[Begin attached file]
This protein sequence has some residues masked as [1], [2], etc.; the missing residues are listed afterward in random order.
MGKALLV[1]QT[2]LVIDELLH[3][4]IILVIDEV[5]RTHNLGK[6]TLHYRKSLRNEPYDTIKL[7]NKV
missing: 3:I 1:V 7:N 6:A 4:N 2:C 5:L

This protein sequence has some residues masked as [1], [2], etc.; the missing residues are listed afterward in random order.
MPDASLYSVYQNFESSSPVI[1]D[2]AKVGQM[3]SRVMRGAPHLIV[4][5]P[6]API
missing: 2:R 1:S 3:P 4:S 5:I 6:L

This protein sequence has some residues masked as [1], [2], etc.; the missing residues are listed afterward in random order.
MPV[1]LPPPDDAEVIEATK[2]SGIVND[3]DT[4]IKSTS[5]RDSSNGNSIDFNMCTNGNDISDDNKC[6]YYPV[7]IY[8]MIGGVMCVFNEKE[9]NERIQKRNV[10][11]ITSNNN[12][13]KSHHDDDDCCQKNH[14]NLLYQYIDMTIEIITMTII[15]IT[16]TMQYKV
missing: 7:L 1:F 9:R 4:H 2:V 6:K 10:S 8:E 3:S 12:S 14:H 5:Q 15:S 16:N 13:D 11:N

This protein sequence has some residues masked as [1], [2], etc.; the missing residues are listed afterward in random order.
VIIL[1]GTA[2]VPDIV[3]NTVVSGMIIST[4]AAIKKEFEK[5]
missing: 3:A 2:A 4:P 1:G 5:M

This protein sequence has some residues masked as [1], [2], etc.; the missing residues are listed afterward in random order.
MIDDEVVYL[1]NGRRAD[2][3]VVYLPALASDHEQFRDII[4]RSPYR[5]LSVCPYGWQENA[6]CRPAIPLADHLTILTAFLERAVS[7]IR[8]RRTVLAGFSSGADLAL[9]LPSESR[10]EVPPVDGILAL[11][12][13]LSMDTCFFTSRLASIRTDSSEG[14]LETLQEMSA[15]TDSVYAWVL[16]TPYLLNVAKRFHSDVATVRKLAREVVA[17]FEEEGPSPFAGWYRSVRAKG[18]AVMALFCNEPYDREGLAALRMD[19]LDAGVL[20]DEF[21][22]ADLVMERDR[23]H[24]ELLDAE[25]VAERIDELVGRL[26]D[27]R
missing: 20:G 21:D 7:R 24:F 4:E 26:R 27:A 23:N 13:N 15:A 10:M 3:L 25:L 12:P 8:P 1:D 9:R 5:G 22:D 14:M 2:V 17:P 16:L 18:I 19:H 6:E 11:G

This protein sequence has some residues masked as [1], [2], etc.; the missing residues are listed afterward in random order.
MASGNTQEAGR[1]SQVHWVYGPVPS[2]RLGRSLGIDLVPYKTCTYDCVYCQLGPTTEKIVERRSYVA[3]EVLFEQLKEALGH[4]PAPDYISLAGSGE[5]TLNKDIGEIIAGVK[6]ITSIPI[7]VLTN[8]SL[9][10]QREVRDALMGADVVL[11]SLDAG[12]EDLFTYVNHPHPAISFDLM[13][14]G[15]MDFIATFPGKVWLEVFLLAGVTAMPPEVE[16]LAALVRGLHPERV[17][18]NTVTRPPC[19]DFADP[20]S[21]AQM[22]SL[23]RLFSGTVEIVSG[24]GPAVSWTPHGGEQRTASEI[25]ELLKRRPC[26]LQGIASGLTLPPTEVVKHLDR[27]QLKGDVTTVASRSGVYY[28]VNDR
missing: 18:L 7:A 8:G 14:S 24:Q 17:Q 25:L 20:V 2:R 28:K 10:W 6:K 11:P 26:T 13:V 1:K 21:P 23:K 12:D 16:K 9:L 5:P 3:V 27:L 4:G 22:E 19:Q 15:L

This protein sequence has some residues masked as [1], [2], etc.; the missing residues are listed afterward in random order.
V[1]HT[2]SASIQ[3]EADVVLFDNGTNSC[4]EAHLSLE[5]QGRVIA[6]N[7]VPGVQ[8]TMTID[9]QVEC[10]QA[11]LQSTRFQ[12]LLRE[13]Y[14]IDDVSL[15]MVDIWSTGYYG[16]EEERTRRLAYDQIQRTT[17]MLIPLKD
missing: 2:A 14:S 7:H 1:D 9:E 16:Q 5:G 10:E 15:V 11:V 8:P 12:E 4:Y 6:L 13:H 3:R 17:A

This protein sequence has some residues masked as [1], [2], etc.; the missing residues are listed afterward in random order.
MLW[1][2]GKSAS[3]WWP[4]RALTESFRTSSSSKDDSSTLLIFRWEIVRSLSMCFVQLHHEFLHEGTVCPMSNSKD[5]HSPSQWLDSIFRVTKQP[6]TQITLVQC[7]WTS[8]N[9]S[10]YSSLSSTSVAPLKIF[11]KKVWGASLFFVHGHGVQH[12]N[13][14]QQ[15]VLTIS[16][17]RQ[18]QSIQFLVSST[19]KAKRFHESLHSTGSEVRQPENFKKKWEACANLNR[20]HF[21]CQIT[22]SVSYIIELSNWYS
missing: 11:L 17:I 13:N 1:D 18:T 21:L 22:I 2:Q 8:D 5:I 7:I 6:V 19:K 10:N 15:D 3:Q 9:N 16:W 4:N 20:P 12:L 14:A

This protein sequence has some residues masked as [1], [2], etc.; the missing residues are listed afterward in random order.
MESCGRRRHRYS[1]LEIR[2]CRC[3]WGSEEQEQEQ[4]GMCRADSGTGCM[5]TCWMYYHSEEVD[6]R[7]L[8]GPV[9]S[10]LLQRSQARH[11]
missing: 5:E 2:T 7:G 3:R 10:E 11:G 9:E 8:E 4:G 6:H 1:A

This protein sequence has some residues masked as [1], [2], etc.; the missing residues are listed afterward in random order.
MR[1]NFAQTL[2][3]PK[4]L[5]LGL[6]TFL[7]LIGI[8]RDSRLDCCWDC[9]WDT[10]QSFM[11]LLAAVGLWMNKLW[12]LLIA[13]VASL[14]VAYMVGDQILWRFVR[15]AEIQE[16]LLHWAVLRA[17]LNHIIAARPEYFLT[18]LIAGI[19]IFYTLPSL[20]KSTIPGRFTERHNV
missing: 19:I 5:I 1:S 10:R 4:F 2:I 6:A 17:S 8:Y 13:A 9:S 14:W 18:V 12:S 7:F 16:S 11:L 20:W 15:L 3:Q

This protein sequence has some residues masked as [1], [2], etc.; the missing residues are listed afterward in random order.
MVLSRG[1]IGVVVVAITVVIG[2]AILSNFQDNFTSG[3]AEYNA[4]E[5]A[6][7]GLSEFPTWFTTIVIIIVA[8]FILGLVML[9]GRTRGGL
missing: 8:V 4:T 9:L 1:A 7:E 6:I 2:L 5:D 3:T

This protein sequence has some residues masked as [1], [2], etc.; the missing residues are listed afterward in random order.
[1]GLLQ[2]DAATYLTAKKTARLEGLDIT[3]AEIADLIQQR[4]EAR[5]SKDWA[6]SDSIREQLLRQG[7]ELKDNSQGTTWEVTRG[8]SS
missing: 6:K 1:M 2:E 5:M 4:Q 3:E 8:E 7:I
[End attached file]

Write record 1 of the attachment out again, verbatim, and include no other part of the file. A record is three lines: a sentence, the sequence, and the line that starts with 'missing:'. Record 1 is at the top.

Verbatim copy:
This protein sequence has some residues masked as [1], [2], etc.; the missing residues are listed afterward in random order.
MGKALLV[1]QT[2]LVIDELLH[3][4]IILVIDEV[5]RTHNLGK[6]TLHYRKSLRNEPYDTIKL[7]NKV
missing: 3:I 1:V 7:N 6:A 4:N 2:C 5:L